Thursday, April 18, 2013

Keeper of the flame

Minnie Clark Bolster sank comfortably into a big cushioned chair atop the platform in the Saratoga Springs Public Library where 150 people showed up to hear her speak.

A silver water pitcher, from which guests at the Grand Central Hotel were once served, sat on a nearby table. Next to it rested a white slab of marble rescued from the demolished sidewalk that fronted the Grand Union hotel.

"The springs are what brought them here," she said, flanked by drawings of bemonocled men beneath top hats and well-dressed ladies pinched at the waist, their hair bowed in elaborate curls. A glass-framed illustration to her left depicted Victorian throngs emerging from horse-drawn carts and chauffeured motor cars approaching Saratoga - the world’s biggest gambling joint - where the entry gates are constructed from playing cards, poker chips, and roulette wheels. "And the hotels and the racing is what kept them coming," she said.

Minnie Bolster, Class of 1938 Saratoga High School graduate, and whose brother-in-law George Bolster amassed a collection of photographs now housed in the city history museum, has grown her own legacy as a collector of Spa City artifacts. It began innocently enough for the one-time legal secretary and antique dealer. While spending a day "out in the country" she asked about some postcards that were for sale. She ended up coming home with the entire collection.

"I got 10,000 postcards," she said, with a laugh. "I’m ashamed to say there was only one of Saratoga." It took off from there.

Today, inside the "museum" which is her home, vintage paintings line the hallway walls and entire rooms are dedicated to specific eras. An image of the United States Hotel covers nearly an entire wall of her house, and a chair once housed in the hotel sits nearby, in all its floral-decorated glory.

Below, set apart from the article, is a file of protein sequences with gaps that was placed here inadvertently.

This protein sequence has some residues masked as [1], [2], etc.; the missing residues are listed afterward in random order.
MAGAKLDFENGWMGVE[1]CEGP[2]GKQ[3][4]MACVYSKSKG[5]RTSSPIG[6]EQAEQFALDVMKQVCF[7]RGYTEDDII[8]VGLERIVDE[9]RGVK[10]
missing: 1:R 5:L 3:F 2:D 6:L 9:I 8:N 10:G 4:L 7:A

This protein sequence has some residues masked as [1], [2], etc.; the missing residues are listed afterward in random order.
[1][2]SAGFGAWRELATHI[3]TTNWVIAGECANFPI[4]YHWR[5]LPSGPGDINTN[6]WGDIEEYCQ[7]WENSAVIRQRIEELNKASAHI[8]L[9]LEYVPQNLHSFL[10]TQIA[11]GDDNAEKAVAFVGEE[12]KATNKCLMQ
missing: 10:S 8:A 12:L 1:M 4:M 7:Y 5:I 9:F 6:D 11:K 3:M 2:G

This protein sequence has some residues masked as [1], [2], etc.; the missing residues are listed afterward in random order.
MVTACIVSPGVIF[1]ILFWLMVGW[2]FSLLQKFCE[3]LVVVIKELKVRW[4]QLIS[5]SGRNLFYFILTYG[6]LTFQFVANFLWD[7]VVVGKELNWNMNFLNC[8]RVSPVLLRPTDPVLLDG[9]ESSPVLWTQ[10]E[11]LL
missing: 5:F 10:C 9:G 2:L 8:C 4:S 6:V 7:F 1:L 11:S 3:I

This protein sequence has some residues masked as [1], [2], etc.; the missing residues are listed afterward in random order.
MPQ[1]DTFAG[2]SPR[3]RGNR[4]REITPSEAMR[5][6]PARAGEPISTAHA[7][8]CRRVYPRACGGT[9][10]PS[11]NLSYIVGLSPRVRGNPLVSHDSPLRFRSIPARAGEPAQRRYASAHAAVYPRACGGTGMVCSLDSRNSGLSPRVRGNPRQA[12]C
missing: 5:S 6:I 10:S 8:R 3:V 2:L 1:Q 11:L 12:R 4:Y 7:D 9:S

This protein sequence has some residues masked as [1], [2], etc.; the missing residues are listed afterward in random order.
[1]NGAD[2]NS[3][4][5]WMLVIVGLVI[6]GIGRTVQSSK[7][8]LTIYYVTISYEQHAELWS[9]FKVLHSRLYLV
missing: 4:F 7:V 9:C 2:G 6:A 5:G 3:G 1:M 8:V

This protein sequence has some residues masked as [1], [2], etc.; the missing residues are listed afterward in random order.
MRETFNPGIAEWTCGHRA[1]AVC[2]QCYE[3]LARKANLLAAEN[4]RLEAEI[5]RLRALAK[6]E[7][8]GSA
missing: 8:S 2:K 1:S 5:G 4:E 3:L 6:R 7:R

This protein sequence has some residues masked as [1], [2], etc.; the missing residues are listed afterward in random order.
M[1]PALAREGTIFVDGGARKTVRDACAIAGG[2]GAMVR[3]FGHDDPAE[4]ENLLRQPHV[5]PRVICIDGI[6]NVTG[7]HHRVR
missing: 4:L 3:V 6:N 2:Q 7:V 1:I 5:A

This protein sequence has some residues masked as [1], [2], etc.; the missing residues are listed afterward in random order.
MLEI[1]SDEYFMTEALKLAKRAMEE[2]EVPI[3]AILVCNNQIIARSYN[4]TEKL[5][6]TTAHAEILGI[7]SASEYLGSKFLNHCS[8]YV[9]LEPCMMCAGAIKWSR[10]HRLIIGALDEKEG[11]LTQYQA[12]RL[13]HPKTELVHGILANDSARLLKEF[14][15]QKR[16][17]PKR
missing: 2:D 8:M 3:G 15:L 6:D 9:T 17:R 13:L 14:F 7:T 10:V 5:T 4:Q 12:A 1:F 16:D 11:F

There is a game table and chair from the casino and a red rug imprinted with horseshoes that was part of the flooring inside the old Worden Hotel. There is a lamp that once lighted early 20th-century basketball games and dances at Convention Hall, and a spatula used to make early Saratoga chips dating to the 1890s. There are 82 spoons – each one inscribed "Saratoga" – 300 paperweights, an assortment of miniature cups engraved with designs of the old city, and room keys that opened doors to hotel rooms that are no longer here. Her eye for collecting knows no bounds.

"When I got married we went up to Maine and went into a junk shop and I asked if they had anything from Saratoga," she said at the library gathering.

"You went looking while you were on your honeymoon?" a woman asked her, incredulously. That led to the securing of a wood rocker that was used in Union Hall in the 1830s, Bolster explained with a shrug.

Bolster has authored numerous books documenting her collection and heralding some of the lesser-known characters of the city, and amassed 800 books that are about, or at the very least mention her native city. When the foundations of the Victorian City were eventually toppled and the scrapbooks of history were being tossed aside, Bolster has been there to gather the pieces of the city’s past and present a jigsaw of what once was. She is perhaps the last keeper of the city’s history, and sharing a legacy of what is forever gone.

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